As we read of Israel’s military exploits, we must recognize the spiritual dimension. This is brought out well in the song of victory in Judges 5. It begins with the words, “Praise the Lord!” (Judges 5:2). It is a song of praise to God - “I will sing a song to the Lord. I will make music to the Lord God of Israel” (Judges 5:3). The victories gained by Israel were “the victories of the Lord” (Judges 5:11). When we worship the Lord, we are strengthened to go on, living for Him - “I must march on with strength!” (Judges 5:21).
The story of Gideon is the story of the Lord at work. This is summed up in (a) Gideon’s call - “The Lord is with you, brave man ... You will rescue Israel from Midian with the strength you have. I am sending you” (Judges 6:12,14). (b) Gideon’s victory over the Midianites - “Attack! The Lord will hand Midian’s camp over to you” (Judges 7:15). There is also a warning for us. Even those who have been used by the Lord can fall into Satan’s trap. Gideon made a gold idol, and “it became a trap for Gideon and his family” (Judges 8:27).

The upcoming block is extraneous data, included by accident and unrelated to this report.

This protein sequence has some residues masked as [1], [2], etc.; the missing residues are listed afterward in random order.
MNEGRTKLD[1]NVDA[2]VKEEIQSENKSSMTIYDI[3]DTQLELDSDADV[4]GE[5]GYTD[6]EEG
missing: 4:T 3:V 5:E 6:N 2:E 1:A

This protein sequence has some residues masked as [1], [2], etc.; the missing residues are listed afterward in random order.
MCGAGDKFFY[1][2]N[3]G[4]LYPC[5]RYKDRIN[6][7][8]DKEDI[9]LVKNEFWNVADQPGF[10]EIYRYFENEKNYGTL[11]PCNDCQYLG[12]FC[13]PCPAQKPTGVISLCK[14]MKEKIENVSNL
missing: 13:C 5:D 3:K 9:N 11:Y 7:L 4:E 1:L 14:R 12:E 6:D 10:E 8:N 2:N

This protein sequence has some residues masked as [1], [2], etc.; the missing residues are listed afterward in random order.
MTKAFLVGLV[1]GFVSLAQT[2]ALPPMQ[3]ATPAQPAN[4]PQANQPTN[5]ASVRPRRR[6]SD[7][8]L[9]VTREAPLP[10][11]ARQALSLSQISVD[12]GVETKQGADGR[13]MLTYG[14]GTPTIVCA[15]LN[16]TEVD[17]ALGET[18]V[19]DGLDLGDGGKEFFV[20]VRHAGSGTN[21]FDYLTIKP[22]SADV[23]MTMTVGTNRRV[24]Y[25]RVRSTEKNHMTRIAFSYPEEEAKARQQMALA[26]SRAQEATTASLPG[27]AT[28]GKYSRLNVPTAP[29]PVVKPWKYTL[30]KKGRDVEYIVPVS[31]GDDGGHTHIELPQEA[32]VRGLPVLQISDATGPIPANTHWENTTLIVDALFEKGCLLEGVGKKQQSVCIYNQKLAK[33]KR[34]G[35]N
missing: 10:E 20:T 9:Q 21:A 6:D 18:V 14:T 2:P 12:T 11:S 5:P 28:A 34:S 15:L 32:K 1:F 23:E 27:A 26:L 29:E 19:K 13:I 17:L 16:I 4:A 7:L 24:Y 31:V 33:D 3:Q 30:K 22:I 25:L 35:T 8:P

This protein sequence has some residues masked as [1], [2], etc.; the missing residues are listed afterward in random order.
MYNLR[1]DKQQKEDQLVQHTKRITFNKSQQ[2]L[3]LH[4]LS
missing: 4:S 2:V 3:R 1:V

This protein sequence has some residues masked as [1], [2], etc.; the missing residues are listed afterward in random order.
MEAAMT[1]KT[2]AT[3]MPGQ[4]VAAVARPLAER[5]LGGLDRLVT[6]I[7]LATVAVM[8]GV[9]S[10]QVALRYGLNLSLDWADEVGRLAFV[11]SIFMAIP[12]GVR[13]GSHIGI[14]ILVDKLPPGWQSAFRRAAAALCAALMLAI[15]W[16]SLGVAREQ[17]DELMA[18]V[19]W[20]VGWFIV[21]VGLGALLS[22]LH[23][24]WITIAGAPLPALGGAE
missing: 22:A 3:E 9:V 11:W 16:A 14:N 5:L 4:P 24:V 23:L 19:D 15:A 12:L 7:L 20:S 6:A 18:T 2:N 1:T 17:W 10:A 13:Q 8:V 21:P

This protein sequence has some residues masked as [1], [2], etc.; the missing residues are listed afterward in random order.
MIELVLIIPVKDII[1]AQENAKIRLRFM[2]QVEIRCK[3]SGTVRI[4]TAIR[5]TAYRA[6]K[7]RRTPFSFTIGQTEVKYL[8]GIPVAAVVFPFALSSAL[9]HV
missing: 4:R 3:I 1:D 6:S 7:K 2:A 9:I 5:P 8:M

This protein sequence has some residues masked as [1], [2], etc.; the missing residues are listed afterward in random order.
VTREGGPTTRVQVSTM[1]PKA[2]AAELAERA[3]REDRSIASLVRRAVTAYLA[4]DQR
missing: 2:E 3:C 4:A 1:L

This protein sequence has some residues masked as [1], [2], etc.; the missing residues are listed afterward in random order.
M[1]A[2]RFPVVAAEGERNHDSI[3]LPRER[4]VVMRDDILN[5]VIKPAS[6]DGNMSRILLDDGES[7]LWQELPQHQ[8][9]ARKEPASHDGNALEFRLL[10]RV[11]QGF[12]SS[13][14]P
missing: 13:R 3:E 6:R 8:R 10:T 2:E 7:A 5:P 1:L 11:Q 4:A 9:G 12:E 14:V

“The people of Israel again did what the Lord considered evil ... The Lord became angry with the people of Israel ... Then the people of Israel cried out to the Lord for help” (Judges 10:6-7,10). We don’t deserve to be blessed by the Lord. In mercy, He blesses us, far more than we could ever deserve. The time of the judges was not a time of the greatest blessing. In life’s low points, we must hold on to our conviction that God is there with us, even when He seems to be far away. We must keep on believing that God is with us at all times.
In the story of Jephthah (Judges 11 & 12), we learn that we need wisdom as well as sincerity. We need to have knowledge of God’s will as well as a desire to do His will.